With vaccines becoming more widely available and infection rates dropping, many businesses that have had employees working from home may find themselves thinking through the logistics of getting people back. You’re probably focused on important thoughts like “How do we determine it’s safe to return?” and “How has COVID changed our workplace for the long term?”
While you’re pondering those questions, make sure you also think about how to communicate all of those changes–and who needs the message.
(Psst.. did you catch our first article about why COVID-19 communications are still important? Go back and check it out!)
Your staff is almost always the first group you need to consider. Getting staff on the same page is important not only for cohesion but also for morale. Your team members all the way down the chain will need to know what’s going on as restrictions and practices change, and how that relates to them. They’ll also need to know if they have a role in getting the information to other audiences, like clients or customers.
There will be a lot of questions to answer. Can I work from home if I want to? Do we get the same offices? What are the new protocols for the office? Do I still have to wear a mask? Does coming back to the office depend on whether I’ve gotten the vaccine? Can I still work from home if I want to? What if I can’t get the vaccine (or refuse to)? What happens if another variant comes out? Have you considered a hybrid work from home/part time office scenario? Or my real question: can I still work from home if I want to?
The logistics of where your staff is working is not going to be their only concern. They also will want to know how you are handling things they were used to in the past. Has our dress code changed? Has our break room changed? When can we stop social distancing in the workplace? When can we stop wearing masks in the office? Does it all happen at once, or will changes be implemented gradually over time? Can we travel for conferences and professional development once those are back on?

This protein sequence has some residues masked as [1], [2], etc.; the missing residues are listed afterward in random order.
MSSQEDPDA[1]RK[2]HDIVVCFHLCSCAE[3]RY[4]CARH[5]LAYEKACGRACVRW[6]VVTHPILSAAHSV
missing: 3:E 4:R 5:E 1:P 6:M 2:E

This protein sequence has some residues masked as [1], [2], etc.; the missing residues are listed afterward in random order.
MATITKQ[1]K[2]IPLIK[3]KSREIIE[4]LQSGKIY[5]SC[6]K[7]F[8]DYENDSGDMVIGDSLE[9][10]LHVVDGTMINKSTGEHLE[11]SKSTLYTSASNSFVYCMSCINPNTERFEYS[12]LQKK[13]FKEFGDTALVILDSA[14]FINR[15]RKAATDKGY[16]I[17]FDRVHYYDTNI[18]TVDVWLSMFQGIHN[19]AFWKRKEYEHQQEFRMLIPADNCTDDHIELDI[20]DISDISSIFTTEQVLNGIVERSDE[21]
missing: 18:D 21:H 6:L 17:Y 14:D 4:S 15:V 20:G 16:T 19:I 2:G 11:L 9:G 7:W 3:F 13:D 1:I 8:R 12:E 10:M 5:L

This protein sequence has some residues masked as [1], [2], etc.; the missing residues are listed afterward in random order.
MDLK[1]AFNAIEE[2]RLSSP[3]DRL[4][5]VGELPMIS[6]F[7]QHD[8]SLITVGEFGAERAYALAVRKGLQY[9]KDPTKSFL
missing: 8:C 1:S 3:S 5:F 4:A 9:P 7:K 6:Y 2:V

Maybe you’ve gotten used to having client meetings on Zoom. What happens now? Are you going to ask clients to come into the office again? Do you have different ideas about whether clients can come back depending on vaccine status? How do you communicate these ideas without offending someone?
Haven’t had your vending machine refilled in a year? No one coming by to change out the tank on the water cooler or empty the shred bin? When the team is working from the office again, you may need to get those vendors reactivated. Think through which service personnel are usually (or used to be) in and out of your office, and let them know how you’re expecting the relationship to work going forward.
Or perhaps you’re sticking with this work-from-home deal and you need to rethink your office amenities. If you’re considering downsizing your office space, or putting in some of the oh-so-popular “landing spaces” for employees who split time between home and the office, you may need to start working with your landlord and a designer.
Not all businesses get media attention on a regular basis–but times of transition can thrust even the most unassuming businesses into the spotlight.
While we’d all like to believe that “there’s no such thing as bad PR,” that may not be true when it comes to your business and the handling of sensitive pandemic-related information. Remember to update your crisis communications plan with all the things that could go wrong in mind before the return-to-office.
Alternatively, if you’ve got good, newsworthy information, share the word with the media! Let them know you’ve hired 50 new people post pandemic, or that the innovation brought about by necessity during the pandemic has created a stellar new business model for you, or whatever good news you have. The media sometimes gets flack for only sharing negative stories–but it’s our job to make sure they have good pitches for positive stories they’ll want to share!
Going back to the office after COVID-19 is going to be a big change–welcome for some, and less so for others. Calculate your audiences carefully to ensure you get your message in front of the right people, and your return-to-work communications will go a lot more smoothly. Good luck!